We know that asbestos causes most cases of pleural mesothelioma. This starts in the two sheets of tissue that cover the lungs, called the pleura. Being exposed to large amounts of asbestos for a long period of time increases the risk of mesothelioma. Many people with mesothelioma in the abdomen (peritoneal mesothelioma) have also been exposed to asbestos.
Mesothelioma cancer occurs by inhaling or ingesting asbestos fibers. Asbestos fibers are lodged in the lining of the lungs, abdomen, or heart. Fibers cause inflammation and scarring. Exposure to asbestos can lead to the development of mesothelioma cancer.
These researchers addressed the paradox of how asbestos fibers that destroy cells could cause cancer, since a dead cell should not be able to grow or form a tumor. They found that when asbestos kills cells, it does so by inducing a process called programmed cell necrosis that leads to the release of a molecule called the high-mobility group box 1 protein (HMGB). HMGB1 initiates a particular type of inflammatory reaction that causes the release of mutagens and factors that promote tumor growth. Researchers found that patients exposed to asbestos have elevated levels of HMGB1 in their serum.
Therefore, they state that it may be possible to target HMGB1 to prevent or treat mesothelioma and to identify cohorts exposed to asbestos using simple serological tests of HMGB1. When asbestos fibers move to different parts of the body, they can cause different types of mesothelioma. Most people diagnosed with mesothelioma were exposed to asbestos while doing certain manual labor or serving in the military. Symptoms of mesothelioma may not appear until 30 to 50 years after initial exposure to asbestos.
Because the combination of cigarette smoking and exposure to asbestos greatly increases the risk of developing lung cancer, smoking is often confused as a risk factor for mesothelioma. People who are close to asbestos products and inhale or swallow asbestos fibers may develop mesothelioma decades later. Risk factors for developing mesothelioma are working around or indirectly around asbestos-related products, such as second-hand exposures seen with wives washing their loved ones' clothes and having asbestos dust. In Turkey, an asbestos-like mineral called erionite has been shown to increase the risk of mesothelioma.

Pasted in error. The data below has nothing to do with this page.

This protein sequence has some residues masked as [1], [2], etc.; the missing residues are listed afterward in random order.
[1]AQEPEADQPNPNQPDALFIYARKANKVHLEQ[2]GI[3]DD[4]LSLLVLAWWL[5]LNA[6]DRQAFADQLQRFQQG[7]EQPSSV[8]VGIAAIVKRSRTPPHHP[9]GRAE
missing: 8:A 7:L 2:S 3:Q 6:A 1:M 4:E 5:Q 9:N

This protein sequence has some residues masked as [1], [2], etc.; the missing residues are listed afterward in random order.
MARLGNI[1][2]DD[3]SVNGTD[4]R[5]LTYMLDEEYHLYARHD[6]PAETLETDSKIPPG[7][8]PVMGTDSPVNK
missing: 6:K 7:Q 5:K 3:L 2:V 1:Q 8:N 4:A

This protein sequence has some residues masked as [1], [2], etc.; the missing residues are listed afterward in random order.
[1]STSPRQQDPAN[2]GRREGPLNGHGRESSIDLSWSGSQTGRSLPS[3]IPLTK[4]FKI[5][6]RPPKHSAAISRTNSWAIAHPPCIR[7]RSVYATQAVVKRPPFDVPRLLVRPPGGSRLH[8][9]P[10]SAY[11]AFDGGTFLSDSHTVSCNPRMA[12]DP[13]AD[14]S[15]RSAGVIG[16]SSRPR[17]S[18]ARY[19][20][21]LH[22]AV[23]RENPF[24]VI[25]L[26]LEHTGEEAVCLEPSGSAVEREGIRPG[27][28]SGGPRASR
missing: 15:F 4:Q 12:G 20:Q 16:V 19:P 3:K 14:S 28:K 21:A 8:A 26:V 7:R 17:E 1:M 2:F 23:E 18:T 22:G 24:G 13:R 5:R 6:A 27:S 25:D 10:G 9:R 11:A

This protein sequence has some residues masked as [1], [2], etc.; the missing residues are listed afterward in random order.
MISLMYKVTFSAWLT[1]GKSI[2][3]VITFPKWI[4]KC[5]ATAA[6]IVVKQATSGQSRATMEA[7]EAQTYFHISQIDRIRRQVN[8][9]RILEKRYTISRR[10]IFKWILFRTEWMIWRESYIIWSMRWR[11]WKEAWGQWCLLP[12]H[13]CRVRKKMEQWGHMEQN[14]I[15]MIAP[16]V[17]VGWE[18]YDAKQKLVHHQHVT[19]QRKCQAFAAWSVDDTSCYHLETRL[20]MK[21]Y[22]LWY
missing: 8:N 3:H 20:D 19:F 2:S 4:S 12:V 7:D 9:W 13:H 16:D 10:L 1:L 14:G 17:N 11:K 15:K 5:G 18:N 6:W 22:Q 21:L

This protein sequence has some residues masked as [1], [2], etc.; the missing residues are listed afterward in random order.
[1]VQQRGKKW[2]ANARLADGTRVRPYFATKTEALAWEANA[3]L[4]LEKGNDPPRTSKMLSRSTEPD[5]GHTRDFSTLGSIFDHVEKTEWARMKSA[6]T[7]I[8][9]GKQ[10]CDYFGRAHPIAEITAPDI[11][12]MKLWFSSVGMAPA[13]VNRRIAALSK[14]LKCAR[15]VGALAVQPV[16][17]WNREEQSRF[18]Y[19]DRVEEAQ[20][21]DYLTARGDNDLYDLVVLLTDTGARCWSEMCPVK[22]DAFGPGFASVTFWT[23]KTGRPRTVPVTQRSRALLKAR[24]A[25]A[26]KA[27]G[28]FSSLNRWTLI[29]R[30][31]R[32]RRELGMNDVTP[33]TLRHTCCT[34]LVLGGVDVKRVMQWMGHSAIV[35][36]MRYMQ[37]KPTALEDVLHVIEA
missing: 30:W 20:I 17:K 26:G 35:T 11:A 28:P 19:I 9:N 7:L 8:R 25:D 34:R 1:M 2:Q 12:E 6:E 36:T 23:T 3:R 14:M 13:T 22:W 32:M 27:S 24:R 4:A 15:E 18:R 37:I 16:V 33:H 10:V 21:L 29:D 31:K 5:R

Linda Molinari has more than 15 years of experience as a writer and advocate for patients with mesothelioma and the ban on asbestos. If you have symptoms of mesothelioma or any asbestos-related illness, it is important that you tell your doctor about your exposure to asbestos so that appropriate tests can be performed. Mesothelioma doctors will order CT scans and other tests based on your history of exposure to asbestos to determine if you are developing mesothelioma. Although rare, pericardial mesothelioma is caused by asbestos fibers that irritate the lining of the heart (pericardium), and testicular mesothelioma is caused by fibers that irritate the lining of the testicles (tunica vagina).
In the article, the researchers propose that by interfering with the inflammatory reaction caused by asbestos and HMGB1, it is possible to reduce the incidence of cancer among cohorts exposed to asbestos and decrease the rate of tumor growth among people already affected by mesothelioma. . .